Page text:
Pandemic shuts down Bucharest as 24-hour city. Officials ask for understanding as Covid-19 cases soar

Bucharest is a 24-hour city. Its residents are spoiled with shops, parks and bars that open early and stay open well into the night.

You can buy a dress at 10 p.m. and a liter of milk at midnight. As for clubbing and bars, some stay open until the next day and public transport starts running again.

Compare that to Germany, Hungary or even Transylvania where shops close at 6 p.m. with many shutting on Sundays.

But the long opening hours were disrupted by the pandemic. As Covid-19 cases soared, new regulations were recently enforced in the city of 2 million to limit the spread of the virus.

New measures

From Friday to Sunday, all shops and restaurants now have to close by 6 p.m. and there is an 8 p.m. curfew. During the week, shops can stay open to 10 p.m.

More than a week into the new restrictions, Bucharest posted 1,685 cases on Tuesday, the highest single-day figure since March 25. That’s more cases than many countries report in a single day.

Bucharest prefect Alin Stoica on Wednesday appealed to residents to be patient as authorities assess the effectiveness of the new measures.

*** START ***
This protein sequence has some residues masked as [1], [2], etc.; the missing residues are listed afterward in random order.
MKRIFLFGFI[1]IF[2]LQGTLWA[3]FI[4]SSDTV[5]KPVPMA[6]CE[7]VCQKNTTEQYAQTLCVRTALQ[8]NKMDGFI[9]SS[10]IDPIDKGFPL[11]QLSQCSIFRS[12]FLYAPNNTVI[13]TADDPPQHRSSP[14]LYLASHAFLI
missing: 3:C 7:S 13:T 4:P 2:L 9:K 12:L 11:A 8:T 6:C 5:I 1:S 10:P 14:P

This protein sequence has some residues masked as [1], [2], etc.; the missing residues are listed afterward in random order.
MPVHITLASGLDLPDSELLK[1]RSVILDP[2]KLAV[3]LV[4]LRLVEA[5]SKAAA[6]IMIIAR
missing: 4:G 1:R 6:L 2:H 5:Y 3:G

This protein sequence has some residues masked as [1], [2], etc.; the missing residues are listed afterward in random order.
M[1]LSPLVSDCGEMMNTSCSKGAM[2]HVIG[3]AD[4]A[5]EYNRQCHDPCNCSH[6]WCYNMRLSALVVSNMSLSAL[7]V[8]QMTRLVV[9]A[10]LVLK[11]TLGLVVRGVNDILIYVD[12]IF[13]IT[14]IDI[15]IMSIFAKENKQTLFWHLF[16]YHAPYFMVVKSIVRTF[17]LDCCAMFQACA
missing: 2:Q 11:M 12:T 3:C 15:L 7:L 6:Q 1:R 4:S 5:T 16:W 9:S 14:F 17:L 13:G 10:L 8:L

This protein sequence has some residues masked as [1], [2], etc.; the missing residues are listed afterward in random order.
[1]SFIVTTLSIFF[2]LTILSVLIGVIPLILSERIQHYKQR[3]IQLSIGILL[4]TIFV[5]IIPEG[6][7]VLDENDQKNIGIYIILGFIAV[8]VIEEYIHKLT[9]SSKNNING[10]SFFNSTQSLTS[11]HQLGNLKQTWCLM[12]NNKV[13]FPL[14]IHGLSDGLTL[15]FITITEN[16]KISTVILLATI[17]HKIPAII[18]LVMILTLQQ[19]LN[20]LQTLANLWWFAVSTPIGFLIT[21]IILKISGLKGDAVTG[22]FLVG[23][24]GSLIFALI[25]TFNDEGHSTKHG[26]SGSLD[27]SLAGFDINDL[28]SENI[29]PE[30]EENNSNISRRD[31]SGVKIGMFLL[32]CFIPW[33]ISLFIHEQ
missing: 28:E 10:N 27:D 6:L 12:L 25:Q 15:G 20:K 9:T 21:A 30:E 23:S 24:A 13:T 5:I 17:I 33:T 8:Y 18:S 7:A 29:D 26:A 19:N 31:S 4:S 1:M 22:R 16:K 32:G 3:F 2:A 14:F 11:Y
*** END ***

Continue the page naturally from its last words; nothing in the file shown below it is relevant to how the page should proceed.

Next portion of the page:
Anti-mask protests across Romania have been widely reported. But there is muttering and kvetching in the apartments, parks and outdoor terraces of Bucharest about the curtailed consumerism.  


The grumblers probably won’t take to the streets to express their annoyance. Early closing hours are an inconvenience rather than a point of principle.

Behold Bucharest last weekend.

At 6 p.m., an hour when many residents would be out buying groceries or hanging out in one of the green spaces, with scarcely a thought about evening outings a few hours later, the streets were deserted.


You’d think it was wartime, which it is in a way.

 The prefect tapped into these curfew frustrations.

“If its 8 p.m and I don’t have bread in the house, I wait until the next morning when the shops open,” he said on Wednesday.

„Early closing and limiting the number of times people leave their home aims to reduce large groups meeting, crowds and frequent contact between people,” he explained.


„Obviously, if these measures lead to supplementary crowds, they will have to be reconsidered or accompanied by others measures,” he said.

Major stores and supermarkets have been told to abide by a new rule of allowing seven meters between people, but that has been difficult to enforce as it depends on individuals not just the stores.

“We will see how it’s worked out in the next few days,” the prefect said.


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